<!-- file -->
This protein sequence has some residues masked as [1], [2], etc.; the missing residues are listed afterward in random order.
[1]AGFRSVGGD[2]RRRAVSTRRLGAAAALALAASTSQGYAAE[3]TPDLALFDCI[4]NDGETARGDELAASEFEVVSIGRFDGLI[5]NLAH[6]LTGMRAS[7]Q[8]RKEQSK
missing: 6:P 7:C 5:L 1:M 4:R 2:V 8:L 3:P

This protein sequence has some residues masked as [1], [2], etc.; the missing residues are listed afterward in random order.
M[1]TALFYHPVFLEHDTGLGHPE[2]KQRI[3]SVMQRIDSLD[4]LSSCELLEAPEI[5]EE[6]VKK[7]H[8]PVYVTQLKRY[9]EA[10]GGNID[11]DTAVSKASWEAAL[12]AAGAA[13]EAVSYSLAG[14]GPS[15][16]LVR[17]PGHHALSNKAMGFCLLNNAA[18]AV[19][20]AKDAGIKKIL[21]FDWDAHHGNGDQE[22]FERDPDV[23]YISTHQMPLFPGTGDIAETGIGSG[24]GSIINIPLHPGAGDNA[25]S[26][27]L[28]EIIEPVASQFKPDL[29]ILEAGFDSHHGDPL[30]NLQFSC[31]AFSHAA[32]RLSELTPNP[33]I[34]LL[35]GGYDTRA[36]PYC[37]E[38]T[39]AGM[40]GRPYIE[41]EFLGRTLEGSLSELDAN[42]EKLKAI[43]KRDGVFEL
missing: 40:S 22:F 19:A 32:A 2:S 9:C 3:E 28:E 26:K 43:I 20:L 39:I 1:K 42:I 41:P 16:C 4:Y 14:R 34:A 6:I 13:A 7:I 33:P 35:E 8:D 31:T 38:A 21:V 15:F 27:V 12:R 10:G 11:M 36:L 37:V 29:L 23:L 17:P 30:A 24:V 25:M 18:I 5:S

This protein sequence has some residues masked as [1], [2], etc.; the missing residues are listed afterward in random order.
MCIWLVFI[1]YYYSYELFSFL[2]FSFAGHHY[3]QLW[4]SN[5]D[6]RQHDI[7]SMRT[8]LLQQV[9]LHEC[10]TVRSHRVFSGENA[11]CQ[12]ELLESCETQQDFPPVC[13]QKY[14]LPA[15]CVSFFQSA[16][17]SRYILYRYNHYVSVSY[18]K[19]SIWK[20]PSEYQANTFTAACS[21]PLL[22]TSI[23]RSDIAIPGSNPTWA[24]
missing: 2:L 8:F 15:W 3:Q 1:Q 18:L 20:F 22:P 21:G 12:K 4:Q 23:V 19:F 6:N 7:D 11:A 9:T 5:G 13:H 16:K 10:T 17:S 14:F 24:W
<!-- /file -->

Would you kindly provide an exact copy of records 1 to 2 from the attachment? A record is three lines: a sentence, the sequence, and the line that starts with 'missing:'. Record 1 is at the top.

This protein sequence has some residues masked as [1], [2], etc.; the missing residues are listed afterward in random order.
[1]AGFRSVGGD[2]RRRAVSTRRLGAAAALALAASTSQGYAAE[3]TPDLALFDCI[4]NDGETARGDELAASEFEVVSIGRFDGLI[5]NLAH[6]LTGMRAS[7]Q[8]RKEQSK
missing: 6:P 7:C 5:L 1:M 4:R 2:V 8:L 3:P

This protein sequence has some residues masked as [1], [2], etc.; the missing residues are listed afterward in random order.
M[1]TALFYHPVFLEHDTGLGHPE[2]KQRI[3]SVMQRIDSLD[4]LSSCELLEAPEI[5]EE[6]VKK[7]H[8]PVYVTQLKRY[9]EA[10]GGNID[11]DTAVSKASWEAAL[12]AAGAA[13]EAVSYSLAG[14]GPS[15][16]LVR[17]PGHHALSNKAMGFCLLNNAA[18]AV[19][20]AKDAGIKKIL[21]FDWDAHHGNGDQE[22]FERDPDV[23]YISTHQMPLFPGTGDIAETGIGSG[24]GSIINIPLHPGAGDNA[25]S[26][27]L[28]EIIEPVASQFKPDL[29]ILEAGFDSHHGDPL[30]NLQFSC[31]AFSHAA[32]RLSELTPNP[33]I[34]LL[35]GGYDTRA[36]PYC[37]E[38]T[39]AGM[40]GRPYIE[41]EFLGRTLEGSLSELDAN[42]EKLKAI[43]KRDGVFEL
missing: 40:S 22:F 19:A 32:A 2:S 9:C 3:E 28:E 26:K 43:I 20:L 39:I 1:K 42:I 41:P 16:C 4:Y 14:R 34:A 6:I 13:A 7:I 33:P 35:E 8:D 31:T 38:A 21:V 15:F 27:V 12:R 10:G 11:M 36:L 37:V 29:L 23:L 17:P 30:A 24:V 25:M 18:I 5:S